FIG. 12 shows an exemplary process 1200 for proposing a set of lessons for a student. In step 1205, the server receives a request for lessons from the client. In step 1210, a number of substeps are repeated for each subject being studied by the student. In step 1220, a number of substeps are repeated for each lesson in the current subject. In step 1222, the student's profile is examined to see if they meet the minimum requirements for the lesson. If they do not, the inner subprocess ends in step 1228 and processing proceeds to the next applicable lesson. Otherwise, in step 1224, the student's profile is examined to see if they exceed the maximum requirements for the lesson. If they do, the inner subprocess ends in step 1228 and processing proceeds to the next applicable lesson. Otherwise, in step 1226, the lesson is added to the collection of lessons available to the student, along with a priority value based on how the student's micro-objective scores compare with the lesson's requirements. Next, the inner subprocess ends in step 1228 and processing proceeds to the next applicable lesson. After all applicable lessons have been processed, the outer subprocess ends in step 1212 and processing proceeds to the next applicable subject. After all applicable subjects have been processed, the list of collected lessons is examined in step 1230 to see if there is one lesson which has a priority value which is significantly higher than any other priority value. If so, in step 1235, that lesson is chosen as the single lesson that the student will do next, and the process ends. Otherwise, in step 1240, the collection of lessons is examined to see if the number of lessons is less than or equal to the maximum number allowed to be proposed to the student. If the maximum is not exceeded, the entire collection is chosen in step 1245 and will be presented to the student, and the process ends. Otherwise, in step 1250, the collection of lessons is sorted by priority, and, in step 1260, the highest priority lessons, up the maximum number allowed to be proposed to the student, are chosen arid the process ends.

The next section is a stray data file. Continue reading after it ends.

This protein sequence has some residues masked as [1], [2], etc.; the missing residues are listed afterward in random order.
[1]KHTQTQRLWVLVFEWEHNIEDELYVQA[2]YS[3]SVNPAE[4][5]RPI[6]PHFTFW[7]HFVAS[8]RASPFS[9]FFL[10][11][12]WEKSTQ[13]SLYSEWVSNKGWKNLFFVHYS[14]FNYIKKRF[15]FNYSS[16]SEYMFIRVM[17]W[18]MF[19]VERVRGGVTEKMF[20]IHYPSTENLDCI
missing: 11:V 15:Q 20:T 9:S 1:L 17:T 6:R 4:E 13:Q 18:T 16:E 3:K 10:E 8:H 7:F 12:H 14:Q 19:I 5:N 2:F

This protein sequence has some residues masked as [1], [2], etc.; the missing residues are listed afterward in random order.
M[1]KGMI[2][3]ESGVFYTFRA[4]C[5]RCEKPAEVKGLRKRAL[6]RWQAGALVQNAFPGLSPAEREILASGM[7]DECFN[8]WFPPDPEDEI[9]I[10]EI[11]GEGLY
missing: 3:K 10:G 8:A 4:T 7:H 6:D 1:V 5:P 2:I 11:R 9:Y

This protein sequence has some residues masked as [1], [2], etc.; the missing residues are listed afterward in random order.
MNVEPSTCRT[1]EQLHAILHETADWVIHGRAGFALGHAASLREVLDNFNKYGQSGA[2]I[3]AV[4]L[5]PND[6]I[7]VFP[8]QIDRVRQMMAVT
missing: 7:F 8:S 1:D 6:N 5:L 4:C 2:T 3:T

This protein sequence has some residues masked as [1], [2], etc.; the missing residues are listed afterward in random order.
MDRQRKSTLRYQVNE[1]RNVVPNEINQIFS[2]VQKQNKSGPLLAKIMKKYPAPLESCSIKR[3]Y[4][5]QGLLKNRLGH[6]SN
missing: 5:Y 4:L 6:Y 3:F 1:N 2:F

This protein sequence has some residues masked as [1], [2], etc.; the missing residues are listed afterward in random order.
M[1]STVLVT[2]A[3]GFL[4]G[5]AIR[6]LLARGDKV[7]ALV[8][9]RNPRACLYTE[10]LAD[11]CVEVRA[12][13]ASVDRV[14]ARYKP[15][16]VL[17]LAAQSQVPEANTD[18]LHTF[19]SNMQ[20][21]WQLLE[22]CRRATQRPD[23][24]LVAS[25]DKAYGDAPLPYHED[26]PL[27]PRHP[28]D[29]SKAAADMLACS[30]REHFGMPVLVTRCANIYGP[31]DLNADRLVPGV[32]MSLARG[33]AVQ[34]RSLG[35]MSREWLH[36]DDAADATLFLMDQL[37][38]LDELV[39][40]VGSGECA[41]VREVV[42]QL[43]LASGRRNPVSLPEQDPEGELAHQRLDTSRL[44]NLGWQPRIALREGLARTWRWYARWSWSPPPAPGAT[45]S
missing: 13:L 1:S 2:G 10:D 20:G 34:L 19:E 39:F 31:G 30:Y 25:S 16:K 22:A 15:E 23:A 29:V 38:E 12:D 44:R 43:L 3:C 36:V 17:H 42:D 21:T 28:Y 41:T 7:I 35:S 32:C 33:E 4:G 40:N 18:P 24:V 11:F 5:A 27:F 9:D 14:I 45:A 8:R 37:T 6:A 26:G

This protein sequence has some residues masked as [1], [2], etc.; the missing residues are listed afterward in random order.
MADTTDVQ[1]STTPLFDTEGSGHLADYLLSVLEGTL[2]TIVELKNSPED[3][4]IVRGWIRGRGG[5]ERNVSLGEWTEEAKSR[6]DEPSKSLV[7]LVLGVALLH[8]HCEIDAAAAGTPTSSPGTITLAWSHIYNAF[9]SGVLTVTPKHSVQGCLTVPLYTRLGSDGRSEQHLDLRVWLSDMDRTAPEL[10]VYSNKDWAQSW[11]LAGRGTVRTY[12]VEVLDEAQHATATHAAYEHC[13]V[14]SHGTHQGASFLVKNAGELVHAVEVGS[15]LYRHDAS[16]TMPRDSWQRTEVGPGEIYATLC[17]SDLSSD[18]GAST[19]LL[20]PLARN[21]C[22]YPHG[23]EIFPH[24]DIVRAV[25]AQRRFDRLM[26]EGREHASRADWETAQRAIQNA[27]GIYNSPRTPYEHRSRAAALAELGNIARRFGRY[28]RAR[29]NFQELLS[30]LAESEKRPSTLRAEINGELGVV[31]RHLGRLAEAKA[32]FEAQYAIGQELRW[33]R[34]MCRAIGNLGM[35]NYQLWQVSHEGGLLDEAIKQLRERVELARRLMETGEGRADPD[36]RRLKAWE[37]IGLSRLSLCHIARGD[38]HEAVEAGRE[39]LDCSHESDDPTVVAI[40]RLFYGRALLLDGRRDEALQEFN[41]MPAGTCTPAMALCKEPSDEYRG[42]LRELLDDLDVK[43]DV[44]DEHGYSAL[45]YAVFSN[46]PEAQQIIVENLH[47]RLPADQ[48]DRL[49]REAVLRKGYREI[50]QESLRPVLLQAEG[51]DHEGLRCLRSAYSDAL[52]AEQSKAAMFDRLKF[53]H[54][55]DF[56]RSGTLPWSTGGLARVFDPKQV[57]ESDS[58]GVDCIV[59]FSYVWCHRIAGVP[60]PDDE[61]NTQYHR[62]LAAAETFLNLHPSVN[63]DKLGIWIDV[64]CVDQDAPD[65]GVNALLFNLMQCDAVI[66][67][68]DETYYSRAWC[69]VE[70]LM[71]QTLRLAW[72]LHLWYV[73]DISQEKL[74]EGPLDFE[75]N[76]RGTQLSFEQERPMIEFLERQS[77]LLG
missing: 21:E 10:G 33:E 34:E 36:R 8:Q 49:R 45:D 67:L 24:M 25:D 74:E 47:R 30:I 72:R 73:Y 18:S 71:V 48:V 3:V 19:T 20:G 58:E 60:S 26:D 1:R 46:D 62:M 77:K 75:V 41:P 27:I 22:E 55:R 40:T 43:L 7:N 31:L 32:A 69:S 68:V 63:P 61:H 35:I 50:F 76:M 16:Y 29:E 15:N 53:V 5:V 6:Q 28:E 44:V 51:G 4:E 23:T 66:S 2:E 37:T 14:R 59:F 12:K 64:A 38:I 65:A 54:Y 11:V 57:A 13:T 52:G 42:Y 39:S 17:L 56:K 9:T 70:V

• [0073]
    For example, using the processes in FIG. 11 and FIG. 12, a student could have a number of lessons available to them to teach the concept of addition. In FIG. 133A, the student is given a choice of lessons A, B, and C. The student completes lesson A and subsequently gets a choice of lessons C, D, and E. Note that lesson B is no longer available, either because it is no longer applicable based on what the student learned in lesson A (because A and B have overlapping micro-objectives), or because it is no longer a high priority. Such overlapping objectives occur in many lessons because an important part of learning, and particularly early learning, is teaching multiple ways of knowing, so multiple lessons are built that teach the same underlying concept in different ways. Next the student completes lesson D and subsequently gets a choice of C, E, and F.
  • [0074]
    In contrast to FIG. 13A, in FIG. 13B, the student is given the same choice of lessons A, B, and C, but chooses to do lesson B first. This student subsequently gets a choice of A, D, E, and G. Note that both the set of available lessons is different, as is the number of available lessons.
  • [0075]